Laughter strengthens your immune system, reduces stress and muscle tension. Roaring with laughter can lower blood pressure, exercise the lungs, pump more oxygen into the bloodstream and activate the endorphins that make us feel happy. Doctors report that patients who laugh recover quicker from serious illness.
So, laughter is good for you. We’re agreed on that.
How much do you laugh at work?
It is said that young children laugh or smile more than 300 times a day while adults are lucky to muster up 20. Whether the difference is as much as that I don’t know, but most adults tend to be rather less smiley, rather more serious - at least in the workplace.
When he’s running a discipline workshop my friend Derek often jokes that summary dismissal (i.e. dismissal without notice) is dismissal that takes place between May and September. It’s a terrible joke, but always gets a laugh though some are suspiciously close to groans. I hasten to add that he also gives the correct definition afterwards. Derek is a very popular trainer, in part because of his willingness to joke a little.
Companies that encourage a bit of wit in the workplace tend to enjoy lower staff turnover and absenteeism. Employee surveys also suggest that a sense of humour is an essential quality for their managers to have and use.
A few daily laughs can make the workload better for everyone and increase the financial health of the company at the same time.
Many companies spend a lot of money trying to create work teams. Experts arrive to talk about “trust”, “dignity at work” etc and how you should treat those you work with like you would like to be treated. All good stuff – I’m not denying it.
There might be some great team building exercises, but next day everyone’s back in the same mindset, eating lunch alone with headsets on and eyes on their mobile.
Laughter helps to build built strong relationships helping people find common interests. The workplace will reap the benefits of a team that truly enjoyed working together.
Years ago, I worked with Pete. Pete qualified for a grumpy old man of the year award, but he had a wicked sense of humour. One day I arrived for wok having seen the film Gladiator the night before. We were talking about it and Pete went on to talk about Kirk Douglas in Spartacus, in particular the scene where Spartacus stands up and says “I’m Spartacus” followed by others standing up one after another trying to protect him: “I’m Spartacus!”, “I’m Spartacus!” “I’m Spartacus!” etc. In Pete’s case it came out sounding like: “Oim Spardacus” and I managed to gasp: “I didn’t know Spartacus was from Ambridge” before the pair of us dissolved into helpless giggles.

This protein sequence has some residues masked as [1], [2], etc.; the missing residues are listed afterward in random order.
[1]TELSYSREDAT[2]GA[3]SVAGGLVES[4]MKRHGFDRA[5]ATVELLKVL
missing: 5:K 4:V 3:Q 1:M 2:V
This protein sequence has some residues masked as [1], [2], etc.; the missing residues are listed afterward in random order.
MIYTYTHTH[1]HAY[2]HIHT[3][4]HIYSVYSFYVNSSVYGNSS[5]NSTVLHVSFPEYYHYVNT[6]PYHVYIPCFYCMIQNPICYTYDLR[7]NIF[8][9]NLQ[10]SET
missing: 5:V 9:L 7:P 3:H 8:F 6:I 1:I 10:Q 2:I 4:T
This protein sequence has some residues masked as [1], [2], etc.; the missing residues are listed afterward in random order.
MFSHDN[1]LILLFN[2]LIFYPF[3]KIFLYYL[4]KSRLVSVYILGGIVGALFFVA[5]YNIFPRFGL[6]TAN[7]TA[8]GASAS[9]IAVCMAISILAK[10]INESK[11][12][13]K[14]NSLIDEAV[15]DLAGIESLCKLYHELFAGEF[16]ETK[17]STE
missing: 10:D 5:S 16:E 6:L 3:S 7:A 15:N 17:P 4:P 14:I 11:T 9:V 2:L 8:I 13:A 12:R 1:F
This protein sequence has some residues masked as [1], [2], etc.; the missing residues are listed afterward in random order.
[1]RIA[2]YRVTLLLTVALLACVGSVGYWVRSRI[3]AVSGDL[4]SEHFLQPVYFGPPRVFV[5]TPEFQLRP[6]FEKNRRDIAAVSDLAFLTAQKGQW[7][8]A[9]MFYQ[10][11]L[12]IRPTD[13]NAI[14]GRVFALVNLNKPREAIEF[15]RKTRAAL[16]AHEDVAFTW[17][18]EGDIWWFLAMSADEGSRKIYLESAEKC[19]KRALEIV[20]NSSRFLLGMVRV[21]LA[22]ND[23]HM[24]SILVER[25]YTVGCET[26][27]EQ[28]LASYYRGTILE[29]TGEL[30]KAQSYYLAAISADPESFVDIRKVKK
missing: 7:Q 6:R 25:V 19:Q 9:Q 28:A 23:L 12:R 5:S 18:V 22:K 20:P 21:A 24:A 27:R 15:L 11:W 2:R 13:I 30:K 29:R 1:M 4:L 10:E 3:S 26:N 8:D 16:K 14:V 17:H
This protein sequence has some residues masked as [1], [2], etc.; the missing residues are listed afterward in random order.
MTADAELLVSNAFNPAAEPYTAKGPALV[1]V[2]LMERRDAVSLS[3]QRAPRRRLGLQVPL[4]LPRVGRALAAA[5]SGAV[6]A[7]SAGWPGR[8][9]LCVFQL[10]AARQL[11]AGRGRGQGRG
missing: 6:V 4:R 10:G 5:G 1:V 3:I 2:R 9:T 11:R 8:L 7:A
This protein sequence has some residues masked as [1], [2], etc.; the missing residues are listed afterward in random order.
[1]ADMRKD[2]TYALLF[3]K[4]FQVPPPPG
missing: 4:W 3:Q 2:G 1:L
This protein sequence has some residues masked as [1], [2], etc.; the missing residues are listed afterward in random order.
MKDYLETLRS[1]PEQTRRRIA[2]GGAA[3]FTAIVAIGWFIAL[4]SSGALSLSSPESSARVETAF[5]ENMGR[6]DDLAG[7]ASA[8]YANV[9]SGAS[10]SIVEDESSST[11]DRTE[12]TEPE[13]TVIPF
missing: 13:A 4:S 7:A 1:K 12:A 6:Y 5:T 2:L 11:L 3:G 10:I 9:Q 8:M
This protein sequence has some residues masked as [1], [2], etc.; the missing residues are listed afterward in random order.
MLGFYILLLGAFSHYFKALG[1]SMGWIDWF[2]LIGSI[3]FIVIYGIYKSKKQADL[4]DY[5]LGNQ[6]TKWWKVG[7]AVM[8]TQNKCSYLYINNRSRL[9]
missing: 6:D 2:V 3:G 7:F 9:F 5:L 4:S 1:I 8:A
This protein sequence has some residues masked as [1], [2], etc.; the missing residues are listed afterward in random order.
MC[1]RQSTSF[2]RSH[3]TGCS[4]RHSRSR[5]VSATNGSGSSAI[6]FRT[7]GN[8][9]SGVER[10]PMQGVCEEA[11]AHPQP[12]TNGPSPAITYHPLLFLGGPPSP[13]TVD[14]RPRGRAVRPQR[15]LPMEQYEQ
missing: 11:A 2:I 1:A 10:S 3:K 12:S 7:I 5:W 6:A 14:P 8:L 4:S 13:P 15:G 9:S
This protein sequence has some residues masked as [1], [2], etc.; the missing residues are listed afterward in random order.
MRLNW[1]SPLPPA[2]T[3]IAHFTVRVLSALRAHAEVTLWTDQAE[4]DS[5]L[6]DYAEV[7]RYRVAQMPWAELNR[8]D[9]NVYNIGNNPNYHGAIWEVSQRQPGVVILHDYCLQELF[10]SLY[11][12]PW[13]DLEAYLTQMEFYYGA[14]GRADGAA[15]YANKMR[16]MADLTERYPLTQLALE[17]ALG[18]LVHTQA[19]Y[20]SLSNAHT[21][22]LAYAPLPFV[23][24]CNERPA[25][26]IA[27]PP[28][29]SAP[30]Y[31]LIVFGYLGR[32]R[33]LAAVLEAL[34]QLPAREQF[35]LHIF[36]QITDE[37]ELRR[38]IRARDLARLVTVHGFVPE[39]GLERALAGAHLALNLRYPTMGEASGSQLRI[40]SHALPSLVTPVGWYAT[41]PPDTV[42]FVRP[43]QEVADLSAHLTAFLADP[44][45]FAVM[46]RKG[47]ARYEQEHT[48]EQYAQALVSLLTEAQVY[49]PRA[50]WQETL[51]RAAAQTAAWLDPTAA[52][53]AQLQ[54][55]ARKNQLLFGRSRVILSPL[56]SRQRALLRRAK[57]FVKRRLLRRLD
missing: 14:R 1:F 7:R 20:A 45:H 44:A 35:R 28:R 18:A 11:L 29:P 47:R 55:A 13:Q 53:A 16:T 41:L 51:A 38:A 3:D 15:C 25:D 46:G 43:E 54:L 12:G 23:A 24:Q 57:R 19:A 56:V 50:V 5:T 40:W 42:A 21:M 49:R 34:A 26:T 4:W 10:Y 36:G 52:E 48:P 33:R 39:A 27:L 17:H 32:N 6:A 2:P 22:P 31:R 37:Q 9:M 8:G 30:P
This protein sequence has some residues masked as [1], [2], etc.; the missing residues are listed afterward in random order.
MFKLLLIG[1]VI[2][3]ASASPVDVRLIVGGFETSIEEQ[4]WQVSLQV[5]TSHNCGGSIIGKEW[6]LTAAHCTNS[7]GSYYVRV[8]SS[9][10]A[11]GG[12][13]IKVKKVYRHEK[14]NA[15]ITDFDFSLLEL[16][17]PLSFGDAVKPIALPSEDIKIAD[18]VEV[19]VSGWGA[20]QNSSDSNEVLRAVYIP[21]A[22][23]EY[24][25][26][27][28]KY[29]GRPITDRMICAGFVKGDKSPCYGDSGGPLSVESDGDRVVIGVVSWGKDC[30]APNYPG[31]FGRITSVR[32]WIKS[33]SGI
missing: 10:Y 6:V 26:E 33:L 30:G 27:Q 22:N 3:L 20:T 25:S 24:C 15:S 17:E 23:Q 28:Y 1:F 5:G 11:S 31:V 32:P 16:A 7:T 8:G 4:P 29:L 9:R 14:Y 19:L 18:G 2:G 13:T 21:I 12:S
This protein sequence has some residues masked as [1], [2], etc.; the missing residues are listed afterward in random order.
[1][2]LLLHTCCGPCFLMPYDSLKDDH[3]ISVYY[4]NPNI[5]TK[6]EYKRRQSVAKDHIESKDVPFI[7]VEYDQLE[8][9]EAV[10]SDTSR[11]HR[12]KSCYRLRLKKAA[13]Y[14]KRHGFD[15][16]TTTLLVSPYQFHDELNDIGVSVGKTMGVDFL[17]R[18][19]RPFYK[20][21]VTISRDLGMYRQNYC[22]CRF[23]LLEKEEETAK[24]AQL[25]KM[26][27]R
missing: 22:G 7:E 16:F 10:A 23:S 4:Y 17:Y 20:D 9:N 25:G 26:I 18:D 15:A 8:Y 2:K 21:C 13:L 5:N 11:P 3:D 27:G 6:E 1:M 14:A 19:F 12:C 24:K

Funnily enough (no pun intended) I was one of the few people who could work quite well with Pete.
If you want people to really connect, encourage live face to face interaction and let them laugh, subject to some boundaries.
- Jokes in the workplace must be appropriate which calls for some restraint. Knowing your audience is the first and most important aspect of acceptable workplace humour. Don’t go anywhere near jokes that include sexuality, religion, politics, ethnic background or someone’s personal appearance.
- Avoid toilet humour. Brits tend to love it, but the office is not the place for stories that include bodily functions.
- People enjoy a bit of self-depreciating humour but don’t go overboard or they’ll start to agree that, yes, you are indeed a loser.
- You can joke about the things employees can relate to, including stories about products, competitors, difficult customers and production goals. Don’t be waspishly funny at the expense of colleagues though.
If you have HR queries and problems, get in touch!
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Although every effort has been made to ensure the accuracy of the information contained in this blog, nothing herein should be construed as giving advice and no responsibility will be taken for inaccuracies or errors.
Copyright © 2019 all rights reserved. You may copy or distribute this blog as long as this copyright notice and full information about contacting the author are attached. The author is Kate Russell of Russell HR Consulting Ltd.
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